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Lady Gaga, Jack Antonoff Among 142 Artists Opposing Texas 'Bathroom Bill'

A gender-neutral sign is posted outside a Durham, N.C., bathroom in May 2016.
Sara D. Davis
Getty Images
A gender-neutral sign is posted outside a Durham, N.C., bathroom in May 2016.

Following the introduction of two bills into the state Legislature that would legally prohibit transgender Texans from using bathrooms that align with their gender identities, 142 artists — including Ewan McGregor, Amy Poehler, Lady Gaga, Janelle Monae, Talib Kweli, Wilco and Whoopi Goldberg — have co-signed the state senators and representatives to prevent the bills' passage.

"Transgender and gender non-conforming young people are already subjected to bullying and harassment," the letter reads. "Can you imagine the message these bills send to children — the message of 'that child is unwelcome, that child is dangerous?' "

In an interview with Billboard, producer and musician Jack Antonoff, who helped draft the letter, said that he wants the state "to know that me and all of my friends — all of these wonderful artists and actors and writers and designers — are watching Texas and are not OK with this happening."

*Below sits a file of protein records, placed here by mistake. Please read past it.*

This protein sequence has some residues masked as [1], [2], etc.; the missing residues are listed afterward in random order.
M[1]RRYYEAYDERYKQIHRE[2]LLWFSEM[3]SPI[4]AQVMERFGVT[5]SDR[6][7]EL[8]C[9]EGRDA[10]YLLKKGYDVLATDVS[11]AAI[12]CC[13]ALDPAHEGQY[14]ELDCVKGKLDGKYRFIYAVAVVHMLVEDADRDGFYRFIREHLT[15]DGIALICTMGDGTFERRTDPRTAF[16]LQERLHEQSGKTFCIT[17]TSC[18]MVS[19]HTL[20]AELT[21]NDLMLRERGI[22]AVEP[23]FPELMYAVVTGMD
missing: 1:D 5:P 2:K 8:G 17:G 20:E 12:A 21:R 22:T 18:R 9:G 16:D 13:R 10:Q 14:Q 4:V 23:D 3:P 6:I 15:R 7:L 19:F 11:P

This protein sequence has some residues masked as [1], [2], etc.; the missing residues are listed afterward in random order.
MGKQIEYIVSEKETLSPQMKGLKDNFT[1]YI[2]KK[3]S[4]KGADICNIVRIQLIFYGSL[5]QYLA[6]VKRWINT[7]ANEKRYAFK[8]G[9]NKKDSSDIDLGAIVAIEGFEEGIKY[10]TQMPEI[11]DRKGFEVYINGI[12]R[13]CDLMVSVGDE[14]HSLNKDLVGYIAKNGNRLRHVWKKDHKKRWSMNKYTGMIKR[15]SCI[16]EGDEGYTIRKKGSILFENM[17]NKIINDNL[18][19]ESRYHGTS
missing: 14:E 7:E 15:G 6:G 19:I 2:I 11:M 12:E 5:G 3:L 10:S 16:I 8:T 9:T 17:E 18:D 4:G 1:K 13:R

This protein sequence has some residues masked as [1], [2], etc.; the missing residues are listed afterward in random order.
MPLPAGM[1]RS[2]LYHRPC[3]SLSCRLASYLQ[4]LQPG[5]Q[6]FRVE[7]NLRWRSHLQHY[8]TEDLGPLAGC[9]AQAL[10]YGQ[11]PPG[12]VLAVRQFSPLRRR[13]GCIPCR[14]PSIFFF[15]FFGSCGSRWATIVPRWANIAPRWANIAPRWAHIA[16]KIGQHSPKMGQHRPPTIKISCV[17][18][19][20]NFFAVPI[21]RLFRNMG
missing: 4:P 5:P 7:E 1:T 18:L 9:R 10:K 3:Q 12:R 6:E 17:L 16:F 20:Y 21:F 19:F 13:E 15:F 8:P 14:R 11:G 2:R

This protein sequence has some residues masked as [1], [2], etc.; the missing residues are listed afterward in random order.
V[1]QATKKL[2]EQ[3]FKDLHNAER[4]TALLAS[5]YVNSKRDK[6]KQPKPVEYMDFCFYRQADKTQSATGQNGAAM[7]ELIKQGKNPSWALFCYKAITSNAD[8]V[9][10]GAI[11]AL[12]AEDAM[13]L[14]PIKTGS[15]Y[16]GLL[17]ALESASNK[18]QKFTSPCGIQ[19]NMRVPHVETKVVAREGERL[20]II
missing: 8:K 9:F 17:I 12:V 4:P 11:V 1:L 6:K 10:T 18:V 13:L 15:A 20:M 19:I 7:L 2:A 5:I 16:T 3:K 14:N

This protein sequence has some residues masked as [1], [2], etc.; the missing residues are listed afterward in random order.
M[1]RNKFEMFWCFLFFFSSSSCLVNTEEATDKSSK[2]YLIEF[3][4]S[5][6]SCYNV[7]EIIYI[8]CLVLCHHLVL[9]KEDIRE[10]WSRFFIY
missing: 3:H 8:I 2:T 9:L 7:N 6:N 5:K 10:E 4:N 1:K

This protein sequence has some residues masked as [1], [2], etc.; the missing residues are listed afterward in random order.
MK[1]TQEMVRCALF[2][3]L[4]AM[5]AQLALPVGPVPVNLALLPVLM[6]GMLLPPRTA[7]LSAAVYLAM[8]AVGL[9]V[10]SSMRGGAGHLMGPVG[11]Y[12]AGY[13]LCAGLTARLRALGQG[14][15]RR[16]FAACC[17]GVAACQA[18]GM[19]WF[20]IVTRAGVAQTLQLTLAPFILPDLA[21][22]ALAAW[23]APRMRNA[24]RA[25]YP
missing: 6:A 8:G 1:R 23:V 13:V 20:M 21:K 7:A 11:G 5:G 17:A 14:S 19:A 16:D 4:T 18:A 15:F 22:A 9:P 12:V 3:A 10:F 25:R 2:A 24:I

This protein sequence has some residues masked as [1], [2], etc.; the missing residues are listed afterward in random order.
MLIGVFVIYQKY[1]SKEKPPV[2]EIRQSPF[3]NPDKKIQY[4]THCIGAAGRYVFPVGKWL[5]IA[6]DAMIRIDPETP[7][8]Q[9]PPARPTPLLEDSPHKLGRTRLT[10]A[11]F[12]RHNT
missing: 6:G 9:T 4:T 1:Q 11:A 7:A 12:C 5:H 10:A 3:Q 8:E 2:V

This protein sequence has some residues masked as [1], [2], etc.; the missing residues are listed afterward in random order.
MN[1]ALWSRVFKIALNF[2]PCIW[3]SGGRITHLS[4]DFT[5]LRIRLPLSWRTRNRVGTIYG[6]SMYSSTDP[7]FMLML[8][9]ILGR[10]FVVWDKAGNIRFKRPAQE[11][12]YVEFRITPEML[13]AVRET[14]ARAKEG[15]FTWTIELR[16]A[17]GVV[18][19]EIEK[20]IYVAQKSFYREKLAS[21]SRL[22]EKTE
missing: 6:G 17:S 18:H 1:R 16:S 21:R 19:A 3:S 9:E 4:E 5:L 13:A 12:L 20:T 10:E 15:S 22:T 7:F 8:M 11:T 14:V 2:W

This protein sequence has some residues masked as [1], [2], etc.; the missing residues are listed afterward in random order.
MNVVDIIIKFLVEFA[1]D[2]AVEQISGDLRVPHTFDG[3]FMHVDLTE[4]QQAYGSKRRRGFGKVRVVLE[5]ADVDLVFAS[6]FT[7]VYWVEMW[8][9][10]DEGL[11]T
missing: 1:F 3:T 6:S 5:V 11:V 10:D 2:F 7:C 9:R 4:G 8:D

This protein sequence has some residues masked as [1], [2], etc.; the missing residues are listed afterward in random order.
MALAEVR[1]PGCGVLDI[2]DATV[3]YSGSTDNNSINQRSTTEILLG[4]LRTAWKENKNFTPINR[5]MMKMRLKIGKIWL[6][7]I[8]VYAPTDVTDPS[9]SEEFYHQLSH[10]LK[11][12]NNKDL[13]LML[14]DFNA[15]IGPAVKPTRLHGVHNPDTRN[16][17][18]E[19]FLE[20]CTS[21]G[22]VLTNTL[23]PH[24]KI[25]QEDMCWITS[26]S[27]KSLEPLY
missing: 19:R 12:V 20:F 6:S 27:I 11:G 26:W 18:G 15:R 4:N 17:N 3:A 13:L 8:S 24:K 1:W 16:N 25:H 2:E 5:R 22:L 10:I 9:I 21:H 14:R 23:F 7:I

Texas Lt. Gov. Dan Patrick has made the legislation a priority. In a note on the initiatives, he wrote that: "Legislation to protect women's privacy and business is essential to assure that sexual predators ... will not be able to freely enter women's restrooms, locker rooms or showers. ... "

Texas House Speaker Joe Straus voiced concern over the bill's economic impact on the state in an interview with Texas Monthly in mid-January, saying the state "should be very careful about doing something that would make Texas less competitive for investments, jobs, and the highly skilled workforce needed to compete."

Similar legislation in North Carolina has cost that state $600 million in its first six months, according to an estimate by Forbes.

A study released in early December 2016 by the Texas Business Association claimed the legislation, as well proposed limitations on nondiscrimination by businesses based on religious objections, if passed, could subtract between $964 million and $8.5 billion from the state's gross domestic product and up to 185,000 jobs, as well as "alienate large, globally recognized businesses" including Apple, Google and the NFL.

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